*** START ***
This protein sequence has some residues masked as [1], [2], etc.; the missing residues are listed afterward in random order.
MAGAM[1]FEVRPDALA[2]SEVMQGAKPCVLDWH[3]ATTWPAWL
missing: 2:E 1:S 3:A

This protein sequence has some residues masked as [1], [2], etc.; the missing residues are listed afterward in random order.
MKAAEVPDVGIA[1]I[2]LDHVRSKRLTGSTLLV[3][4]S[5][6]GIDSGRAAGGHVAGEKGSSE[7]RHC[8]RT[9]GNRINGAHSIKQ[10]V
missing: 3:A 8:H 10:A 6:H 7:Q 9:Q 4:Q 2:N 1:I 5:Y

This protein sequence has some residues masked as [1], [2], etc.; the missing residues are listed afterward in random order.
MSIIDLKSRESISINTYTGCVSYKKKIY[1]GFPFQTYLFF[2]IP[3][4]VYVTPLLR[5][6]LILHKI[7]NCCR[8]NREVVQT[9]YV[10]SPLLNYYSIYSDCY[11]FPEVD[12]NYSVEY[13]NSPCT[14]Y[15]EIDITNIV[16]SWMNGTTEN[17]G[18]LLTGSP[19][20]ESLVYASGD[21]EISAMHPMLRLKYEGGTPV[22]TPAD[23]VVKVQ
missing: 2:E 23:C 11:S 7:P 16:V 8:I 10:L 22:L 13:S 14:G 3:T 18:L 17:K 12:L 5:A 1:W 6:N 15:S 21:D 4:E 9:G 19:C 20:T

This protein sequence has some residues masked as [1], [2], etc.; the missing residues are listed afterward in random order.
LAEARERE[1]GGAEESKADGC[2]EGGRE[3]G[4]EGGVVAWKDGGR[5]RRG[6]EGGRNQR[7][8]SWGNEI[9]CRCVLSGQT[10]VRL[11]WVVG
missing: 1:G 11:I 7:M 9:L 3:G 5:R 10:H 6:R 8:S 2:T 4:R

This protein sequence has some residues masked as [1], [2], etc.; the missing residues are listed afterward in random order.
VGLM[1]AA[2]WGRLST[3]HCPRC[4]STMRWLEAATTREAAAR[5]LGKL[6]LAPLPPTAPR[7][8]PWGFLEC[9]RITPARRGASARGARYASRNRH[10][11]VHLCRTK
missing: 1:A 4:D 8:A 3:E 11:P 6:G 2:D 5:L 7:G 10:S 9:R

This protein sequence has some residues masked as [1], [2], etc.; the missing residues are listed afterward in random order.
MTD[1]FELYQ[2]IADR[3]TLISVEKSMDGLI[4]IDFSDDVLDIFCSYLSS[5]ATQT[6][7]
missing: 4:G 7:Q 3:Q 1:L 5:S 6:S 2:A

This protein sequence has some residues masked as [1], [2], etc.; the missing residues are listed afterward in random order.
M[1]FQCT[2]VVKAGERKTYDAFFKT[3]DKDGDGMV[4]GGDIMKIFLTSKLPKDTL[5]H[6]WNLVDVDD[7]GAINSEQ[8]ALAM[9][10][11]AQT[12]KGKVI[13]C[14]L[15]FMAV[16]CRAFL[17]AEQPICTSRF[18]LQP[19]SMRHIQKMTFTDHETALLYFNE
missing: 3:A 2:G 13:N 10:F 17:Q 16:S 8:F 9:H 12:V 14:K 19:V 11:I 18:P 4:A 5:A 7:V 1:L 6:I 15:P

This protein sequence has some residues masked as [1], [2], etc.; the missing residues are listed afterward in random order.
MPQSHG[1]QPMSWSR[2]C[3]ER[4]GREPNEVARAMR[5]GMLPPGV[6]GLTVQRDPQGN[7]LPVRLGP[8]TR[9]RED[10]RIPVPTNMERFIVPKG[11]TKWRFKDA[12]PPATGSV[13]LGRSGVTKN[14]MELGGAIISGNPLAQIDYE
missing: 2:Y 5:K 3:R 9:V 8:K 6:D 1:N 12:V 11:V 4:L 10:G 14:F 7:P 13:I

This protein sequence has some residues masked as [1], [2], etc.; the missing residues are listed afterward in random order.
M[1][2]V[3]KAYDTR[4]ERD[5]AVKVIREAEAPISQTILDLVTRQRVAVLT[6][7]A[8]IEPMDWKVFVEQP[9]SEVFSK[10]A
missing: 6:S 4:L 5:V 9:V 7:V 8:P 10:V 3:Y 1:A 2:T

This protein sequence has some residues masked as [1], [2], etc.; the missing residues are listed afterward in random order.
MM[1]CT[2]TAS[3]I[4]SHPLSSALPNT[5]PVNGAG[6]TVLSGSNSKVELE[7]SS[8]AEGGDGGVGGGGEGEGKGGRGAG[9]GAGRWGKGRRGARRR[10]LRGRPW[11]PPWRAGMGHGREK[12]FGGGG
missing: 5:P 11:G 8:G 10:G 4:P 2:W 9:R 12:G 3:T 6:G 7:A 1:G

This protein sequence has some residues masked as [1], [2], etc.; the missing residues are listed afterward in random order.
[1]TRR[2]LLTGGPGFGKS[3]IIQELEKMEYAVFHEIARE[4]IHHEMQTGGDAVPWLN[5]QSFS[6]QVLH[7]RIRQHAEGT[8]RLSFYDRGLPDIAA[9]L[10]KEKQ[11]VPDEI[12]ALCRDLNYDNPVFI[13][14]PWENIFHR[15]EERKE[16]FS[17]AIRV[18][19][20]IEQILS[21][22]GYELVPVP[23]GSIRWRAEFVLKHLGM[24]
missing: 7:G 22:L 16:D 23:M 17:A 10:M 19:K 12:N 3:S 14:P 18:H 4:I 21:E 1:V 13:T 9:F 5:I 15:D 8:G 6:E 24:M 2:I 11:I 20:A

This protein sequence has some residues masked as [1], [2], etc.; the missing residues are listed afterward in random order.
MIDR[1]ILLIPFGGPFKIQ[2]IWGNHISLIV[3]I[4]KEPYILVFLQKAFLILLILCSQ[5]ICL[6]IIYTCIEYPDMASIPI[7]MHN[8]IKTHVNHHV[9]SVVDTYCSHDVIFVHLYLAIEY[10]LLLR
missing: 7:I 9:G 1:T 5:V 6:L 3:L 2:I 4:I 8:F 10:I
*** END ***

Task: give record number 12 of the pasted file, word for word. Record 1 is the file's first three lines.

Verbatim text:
This protein sequence has some residues masked as [1], [2], etc.; the missing residues are listed afterward in random order.
MIDR[1]ILLIPFGGPFKIQ[2]IWGNHISLIV[3]I[4]KEPYILVFLQKAFLILLILCSQ[5]ICL[6]IIYTCIEYPDMASIPI[7]MHN[8]IKTHVNHHV[9]SVVDTYCSHDVIFVHLYLAIEY[10]LLLR
missing: 7:I 9:G 1:T 5:V 6:L 3:L 2:I 4:I 8:F 10:I